The reason historical analogies are useful, is because hardly any political, social or economic problem is really new. The problem is that it is easy to cherry-pick some event from thousands of years of recorded history. That is why you always need to keep in mind that no situation will match the past 100%. However, what is interesting is that similar relations and feelings occur time and again between individual humans and groups of people. This leads people to use the same strategies1, no matter what time and place they live in, or what languages they speak or what clothes they wear.
My blog is not constrained by what is currently deemed respectable or lawful. We should think about what can happen now and what has really happened in the past, instead of some romanticized fiction. For example, the historian and blogger T. Greer has pushed back against a fictional tale about how the ancient Chinese stopped raids by the Xiongnu, a group of horse riding steppe tribes. The fiction is that the raiders were ‘tamed’ by the gifts they received from the Chinese, and by letting the khan of the nomads marry a Chinese princess.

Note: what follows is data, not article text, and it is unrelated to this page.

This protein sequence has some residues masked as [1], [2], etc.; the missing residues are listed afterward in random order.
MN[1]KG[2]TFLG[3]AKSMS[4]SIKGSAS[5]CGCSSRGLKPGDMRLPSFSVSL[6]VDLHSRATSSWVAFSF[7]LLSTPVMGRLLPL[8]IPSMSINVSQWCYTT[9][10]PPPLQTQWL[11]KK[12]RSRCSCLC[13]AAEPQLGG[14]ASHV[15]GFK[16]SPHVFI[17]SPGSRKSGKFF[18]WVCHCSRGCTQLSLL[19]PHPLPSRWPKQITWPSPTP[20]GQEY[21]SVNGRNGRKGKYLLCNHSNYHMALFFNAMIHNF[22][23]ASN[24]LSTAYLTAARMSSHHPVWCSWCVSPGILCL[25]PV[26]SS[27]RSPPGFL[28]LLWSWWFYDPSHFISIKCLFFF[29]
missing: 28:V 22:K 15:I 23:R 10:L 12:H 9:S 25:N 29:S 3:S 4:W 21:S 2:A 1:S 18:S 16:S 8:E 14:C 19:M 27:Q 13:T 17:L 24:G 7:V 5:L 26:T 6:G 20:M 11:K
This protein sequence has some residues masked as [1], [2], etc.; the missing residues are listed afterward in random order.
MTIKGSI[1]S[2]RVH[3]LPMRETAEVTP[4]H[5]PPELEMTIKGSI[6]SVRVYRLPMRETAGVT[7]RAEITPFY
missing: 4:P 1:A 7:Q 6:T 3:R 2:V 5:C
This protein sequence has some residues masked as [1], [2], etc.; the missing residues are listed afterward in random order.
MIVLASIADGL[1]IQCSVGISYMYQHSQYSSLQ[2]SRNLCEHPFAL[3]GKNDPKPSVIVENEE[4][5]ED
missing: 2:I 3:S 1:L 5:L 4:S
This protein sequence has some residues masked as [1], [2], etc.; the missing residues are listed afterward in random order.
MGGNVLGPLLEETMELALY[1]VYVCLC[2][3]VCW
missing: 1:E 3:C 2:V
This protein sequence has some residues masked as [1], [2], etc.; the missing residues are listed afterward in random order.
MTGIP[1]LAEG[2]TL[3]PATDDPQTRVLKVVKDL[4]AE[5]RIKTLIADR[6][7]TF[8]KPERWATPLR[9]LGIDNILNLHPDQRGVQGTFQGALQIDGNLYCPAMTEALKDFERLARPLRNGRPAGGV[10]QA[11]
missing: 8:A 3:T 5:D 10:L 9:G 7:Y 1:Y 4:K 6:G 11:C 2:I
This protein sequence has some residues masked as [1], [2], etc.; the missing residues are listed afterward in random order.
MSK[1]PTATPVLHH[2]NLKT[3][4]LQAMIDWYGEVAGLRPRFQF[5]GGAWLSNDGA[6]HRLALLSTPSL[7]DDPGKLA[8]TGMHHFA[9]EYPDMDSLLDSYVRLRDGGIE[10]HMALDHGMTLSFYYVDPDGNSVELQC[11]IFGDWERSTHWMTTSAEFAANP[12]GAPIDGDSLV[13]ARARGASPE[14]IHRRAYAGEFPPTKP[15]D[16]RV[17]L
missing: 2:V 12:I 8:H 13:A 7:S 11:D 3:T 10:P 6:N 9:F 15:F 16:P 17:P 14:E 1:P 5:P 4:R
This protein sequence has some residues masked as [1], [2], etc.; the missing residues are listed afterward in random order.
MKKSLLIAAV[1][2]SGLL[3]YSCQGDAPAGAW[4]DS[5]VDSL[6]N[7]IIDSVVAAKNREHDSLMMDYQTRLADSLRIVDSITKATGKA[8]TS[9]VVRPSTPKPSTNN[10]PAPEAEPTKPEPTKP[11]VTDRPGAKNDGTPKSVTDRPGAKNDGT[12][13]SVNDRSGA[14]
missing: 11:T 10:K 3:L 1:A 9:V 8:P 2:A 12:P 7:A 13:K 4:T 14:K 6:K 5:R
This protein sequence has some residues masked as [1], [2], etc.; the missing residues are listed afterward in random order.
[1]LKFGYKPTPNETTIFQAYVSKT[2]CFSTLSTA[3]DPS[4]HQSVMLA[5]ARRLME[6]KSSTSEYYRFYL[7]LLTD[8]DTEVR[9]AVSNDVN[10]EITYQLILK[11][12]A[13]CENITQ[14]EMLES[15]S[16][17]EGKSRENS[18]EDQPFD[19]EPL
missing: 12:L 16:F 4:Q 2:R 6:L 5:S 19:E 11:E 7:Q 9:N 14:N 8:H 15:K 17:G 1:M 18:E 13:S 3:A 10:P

In reality, after decades of plunder by the foreigners, the Chinese organized a cavalry army themselves. They followed the nomads on the steppes and defeated them by killing the warriors, women and children.
The reason existing law should not limit our thinking, is exemplified by the Hague Conventions of 1899 and 1907 that prohibited the use of chemical weapons. As is well known, a number of years later both sides used the ‘forbidden’ weapons during the Great War.